Artificial Intelligence (AI) has revolutionized how we live and work, from smartphones to autonomous vehicles. However, while current AI systems can perform complex tasks, they are limited in comprehending the world as humans do. Artificial General Intelligence (AGI), a machine intelligence that can understand and learn any intellectual task a human can, is the next step in AI’s evolution.
In this context, the recent comments by Demis Hassabis, CEO of Google’s DeepMind, that AGI might be developed within a decade have sparked considerable interest and debate in the technology industry. However, some experts are worried that AGI could pose a severe threat to society if not controlled and guided by human values.
Hassabis announced while speaking at a conference organized by the Wall Street Journal. He believes that AGI advancement might accelerate, and we could be just a few years away from developing competent, very general systems.
The progress in the last few years has been phenomenal, and there’s no reason to believe it will slow down.
In contrast to generative AI, which focuses on producing text or images based on specific prompts, AGI is aware of what it says and does, reducing the likelihood of making incorrect or ambiguous statements. However, almost 58% of AI professionals in a study conducted by Stanford University consider AGI an “important concern,” and 36% said it may result in a “nuclear-level catastrophe.”
Elon Musk and Steve Wozniak, co-founders of Apple, were among those who signed an open letter calling for a six-month moratorium on developing advanced AI to emphasize ethics research.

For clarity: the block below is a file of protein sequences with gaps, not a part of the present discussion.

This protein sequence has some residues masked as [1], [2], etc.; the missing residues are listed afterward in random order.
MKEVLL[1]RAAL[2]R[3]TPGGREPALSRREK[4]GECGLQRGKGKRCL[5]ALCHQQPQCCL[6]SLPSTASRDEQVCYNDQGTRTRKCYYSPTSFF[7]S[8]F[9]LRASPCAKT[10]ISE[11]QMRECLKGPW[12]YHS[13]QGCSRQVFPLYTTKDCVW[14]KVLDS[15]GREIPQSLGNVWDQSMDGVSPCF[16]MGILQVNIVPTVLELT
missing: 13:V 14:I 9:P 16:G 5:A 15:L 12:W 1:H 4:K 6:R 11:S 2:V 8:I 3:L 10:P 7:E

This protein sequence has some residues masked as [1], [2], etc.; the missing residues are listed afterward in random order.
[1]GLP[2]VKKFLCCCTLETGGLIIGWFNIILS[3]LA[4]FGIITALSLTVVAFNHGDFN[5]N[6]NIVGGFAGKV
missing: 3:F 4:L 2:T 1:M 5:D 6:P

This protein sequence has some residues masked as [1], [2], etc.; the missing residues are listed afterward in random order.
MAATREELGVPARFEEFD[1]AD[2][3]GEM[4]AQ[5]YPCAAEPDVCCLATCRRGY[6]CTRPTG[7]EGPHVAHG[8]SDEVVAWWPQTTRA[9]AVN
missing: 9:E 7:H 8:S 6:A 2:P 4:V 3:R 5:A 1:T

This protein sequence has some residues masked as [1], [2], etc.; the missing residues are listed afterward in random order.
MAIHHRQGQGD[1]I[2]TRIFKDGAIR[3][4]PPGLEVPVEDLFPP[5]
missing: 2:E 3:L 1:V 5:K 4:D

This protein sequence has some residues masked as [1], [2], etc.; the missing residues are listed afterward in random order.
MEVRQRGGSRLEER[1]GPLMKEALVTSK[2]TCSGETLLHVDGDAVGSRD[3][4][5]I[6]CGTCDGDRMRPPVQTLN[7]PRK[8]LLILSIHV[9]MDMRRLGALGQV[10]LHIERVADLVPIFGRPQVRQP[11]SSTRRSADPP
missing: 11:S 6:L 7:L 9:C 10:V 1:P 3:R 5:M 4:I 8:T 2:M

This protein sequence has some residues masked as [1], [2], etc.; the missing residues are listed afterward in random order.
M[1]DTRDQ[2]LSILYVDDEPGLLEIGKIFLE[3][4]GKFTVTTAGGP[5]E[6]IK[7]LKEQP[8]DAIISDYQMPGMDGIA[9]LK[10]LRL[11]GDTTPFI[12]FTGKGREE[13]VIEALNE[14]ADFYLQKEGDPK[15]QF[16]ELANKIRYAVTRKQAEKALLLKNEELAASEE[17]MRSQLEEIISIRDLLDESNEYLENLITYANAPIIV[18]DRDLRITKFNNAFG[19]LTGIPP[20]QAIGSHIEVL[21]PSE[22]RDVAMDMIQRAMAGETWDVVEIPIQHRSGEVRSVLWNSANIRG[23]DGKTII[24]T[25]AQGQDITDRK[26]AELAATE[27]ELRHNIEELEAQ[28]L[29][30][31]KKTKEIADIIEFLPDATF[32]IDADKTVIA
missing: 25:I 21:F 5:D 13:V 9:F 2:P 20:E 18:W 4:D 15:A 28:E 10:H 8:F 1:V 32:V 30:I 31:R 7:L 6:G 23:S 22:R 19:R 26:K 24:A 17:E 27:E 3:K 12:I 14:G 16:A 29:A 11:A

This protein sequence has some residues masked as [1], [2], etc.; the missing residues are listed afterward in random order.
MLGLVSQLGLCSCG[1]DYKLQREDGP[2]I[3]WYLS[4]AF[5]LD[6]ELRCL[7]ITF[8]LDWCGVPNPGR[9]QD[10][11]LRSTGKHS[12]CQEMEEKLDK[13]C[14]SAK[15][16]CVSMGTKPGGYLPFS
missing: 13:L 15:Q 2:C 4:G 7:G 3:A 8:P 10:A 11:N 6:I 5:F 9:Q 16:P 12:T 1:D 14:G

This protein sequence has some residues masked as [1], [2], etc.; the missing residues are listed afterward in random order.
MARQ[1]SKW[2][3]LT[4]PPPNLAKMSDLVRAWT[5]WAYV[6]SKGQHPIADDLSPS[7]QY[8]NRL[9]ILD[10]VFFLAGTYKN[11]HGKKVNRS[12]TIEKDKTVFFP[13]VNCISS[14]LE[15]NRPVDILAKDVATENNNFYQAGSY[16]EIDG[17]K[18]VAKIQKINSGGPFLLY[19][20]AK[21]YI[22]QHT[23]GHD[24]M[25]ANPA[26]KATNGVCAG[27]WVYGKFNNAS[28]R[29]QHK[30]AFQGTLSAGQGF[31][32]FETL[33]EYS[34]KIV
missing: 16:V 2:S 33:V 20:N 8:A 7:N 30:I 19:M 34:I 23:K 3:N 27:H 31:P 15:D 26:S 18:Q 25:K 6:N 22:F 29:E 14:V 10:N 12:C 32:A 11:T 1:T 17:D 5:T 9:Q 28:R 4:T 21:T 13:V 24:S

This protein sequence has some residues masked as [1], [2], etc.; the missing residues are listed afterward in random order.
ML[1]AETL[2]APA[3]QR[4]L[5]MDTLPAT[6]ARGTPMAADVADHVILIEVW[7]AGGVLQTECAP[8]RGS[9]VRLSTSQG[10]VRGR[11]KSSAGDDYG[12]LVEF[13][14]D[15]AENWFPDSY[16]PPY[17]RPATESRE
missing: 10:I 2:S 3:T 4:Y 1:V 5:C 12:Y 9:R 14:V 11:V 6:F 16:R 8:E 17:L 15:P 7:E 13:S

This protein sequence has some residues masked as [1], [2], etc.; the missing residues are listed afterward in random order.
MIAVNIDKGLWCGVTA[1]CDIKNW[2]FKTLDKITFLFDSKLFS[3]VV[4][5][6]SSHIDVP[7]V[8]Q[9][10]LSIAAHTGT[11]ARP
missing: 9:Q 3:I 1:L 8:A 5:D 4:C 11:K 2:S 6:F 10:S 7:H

Despite these concerns, Hassabis emphasized that DeepMind’s AGI research would not endanger society anytime soon. The company’s current goal is to incorporate AI into more goods, which would be as revolutionary as the first iPhone.
Also, Hassabis stated that Google would responsibly create AGI and apply the scientific method to “do carefully controlled experiments to understand what the underlying system does.”
DeepMind, which Google purchased in 2014, has already released over 200 million predictions after analyzing the structure of nearly every protein known at the time in a free-to-access database. In addition, the company created technologies that reduced Google’s energy costs by 40% and AI capable of identifying complicated eye disorders.
AlphaFold, an AI system developed by DeepMind, predicted the structure of every protein known in the human genome, which has far-reaching implications for studying illness and therapeutics.
The development of AGI has the potential to change the world as we know it, but it also comes with significant ethical concerns. While experts predict that AGI may be developed in the coming years, it is essential that the technology industry addresses these concerns and ensures that human values guide AGI. Transparency, accountability, and ethical standards are paramount in developing AGI to mitigate the potential risks associated with this technology.
Therefore, it is imperative that stakeholders from various fields, including technology, academia, and government, work together to establish guidelines for the development and deployment of AGI. We can only ensure that AGI benefits humanity by addressing these concerns while minimizing its potential negative impact.